By Tay Tousey
I am an amateur underwater photographer who dives off the California coast of Monterey Bay. Diving Monterey Bay in the summer months can be a challenge due to the plankton bloom.
Along with the plankton bloom you can get massive armies of sea nettle jellyfish. When I say army I mean the jellies can be so thick that there is one every two to three feet.
My idea was to illuminate one of the sea nettle jellyfish with artificial light and let the ambient light work the massive army of jellyfish above. When I shoot jellies, I hang off of my anchor line, so I will not lose it due to poor visibility.
I usually pre-focus my lens on my hand or fin and lock it in manual allowing me to keep everything in focus. Then I wait for the army of jellies to pass by. Sea nettle jellies can have a mantle up to three feet in diameter and trail up to 18 feet. That can pack a powerful sting.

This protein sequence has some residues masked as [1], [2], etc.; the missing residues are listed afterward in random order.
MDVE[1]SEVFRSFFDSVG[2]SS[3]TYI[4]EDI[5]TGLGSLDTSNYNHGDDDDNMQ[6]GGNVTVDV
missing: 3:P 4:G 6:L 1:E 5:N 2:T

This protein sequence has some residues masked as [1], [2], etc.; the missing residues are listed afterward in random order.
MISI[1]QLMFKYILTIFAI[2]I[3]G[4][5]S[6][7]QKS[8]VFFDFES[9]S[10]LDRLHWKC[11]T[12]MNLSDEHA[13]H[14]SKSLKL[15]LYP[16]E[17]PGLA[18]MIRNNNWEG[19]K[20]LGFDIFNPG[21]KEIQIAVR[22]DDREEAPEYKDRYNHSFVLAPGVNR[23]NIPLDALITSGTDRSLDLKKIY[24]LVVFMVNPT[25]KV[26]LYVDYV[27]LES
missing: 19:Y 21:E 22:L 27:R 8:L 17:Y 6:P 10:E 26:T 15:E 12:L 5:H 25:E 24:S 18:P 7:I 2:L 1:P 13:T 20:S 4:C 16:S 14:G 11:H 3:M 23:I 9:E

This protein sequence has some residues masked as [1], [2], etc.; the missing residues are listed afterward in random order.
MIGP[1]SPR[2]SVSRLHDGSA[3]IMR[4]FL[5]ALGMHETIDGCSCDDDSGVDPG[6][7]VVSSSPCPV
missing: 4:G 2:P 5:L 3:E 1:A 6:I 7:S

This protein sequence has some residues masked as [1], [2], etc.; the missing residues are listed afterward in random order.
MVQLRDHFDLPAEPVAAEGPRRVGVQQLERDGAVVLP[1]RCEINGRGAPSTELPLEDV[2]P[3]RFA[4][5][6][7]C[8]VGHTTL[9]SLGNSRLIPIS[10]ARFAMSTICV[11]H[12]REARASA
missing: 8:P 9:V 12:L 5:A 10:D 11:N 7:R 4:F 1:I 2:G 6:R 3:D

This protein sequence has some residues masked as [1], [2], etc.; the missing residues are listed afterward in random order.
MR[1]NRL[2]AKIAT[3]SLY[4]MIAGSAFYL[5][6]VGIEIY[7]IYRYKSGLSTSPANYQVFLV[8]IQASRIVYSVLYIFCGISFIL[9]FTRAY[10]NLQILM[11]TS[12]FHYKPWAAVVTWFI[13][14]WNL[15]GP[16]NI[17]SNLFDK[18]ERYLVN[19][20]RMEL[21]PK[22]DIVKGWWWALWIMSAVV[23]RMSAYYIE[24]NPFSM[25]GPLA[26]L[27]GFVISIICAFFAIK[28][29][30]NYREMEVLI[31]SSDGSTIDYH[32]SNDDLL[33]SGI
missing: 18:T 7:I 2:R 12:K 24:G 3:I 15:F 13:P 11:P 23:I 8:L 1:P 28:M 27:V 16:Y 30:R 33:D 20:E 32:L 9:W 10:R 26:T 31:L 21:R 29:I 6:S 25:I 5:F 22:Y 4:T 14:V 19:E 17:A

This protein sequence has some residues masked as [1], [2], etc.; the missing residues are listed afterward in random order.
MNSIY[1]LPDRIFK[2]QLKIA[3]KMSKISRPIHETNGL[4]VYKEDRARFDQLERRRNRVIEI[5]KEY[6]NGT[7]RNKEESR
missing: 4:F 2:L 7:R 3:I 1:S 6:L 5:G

In this particular shot I had worked my way down through the army of jellies until, at around 50 feet, I broke out of the plankton bloom into cold crisp clear water. Looking upwards you could see the green thermocline and thousands upon thousands of jellies all going the same direction. It truly is a sea nettle wonderland! I inched back up my anchor line until I was right at the edge of the thermocline and lined up the shot.
Lighting the jelly with my strobes allowed the long, spiraling, white oral arms to be illuminated against the darker ocean depth, lending itself to a great deal of contrast. In postproduction I gave it a pop of contrast and sharpening to make the strands of the jellies standout in the black and white image.
Shooting jellies can be a painful experience, but it is well worth that one image!
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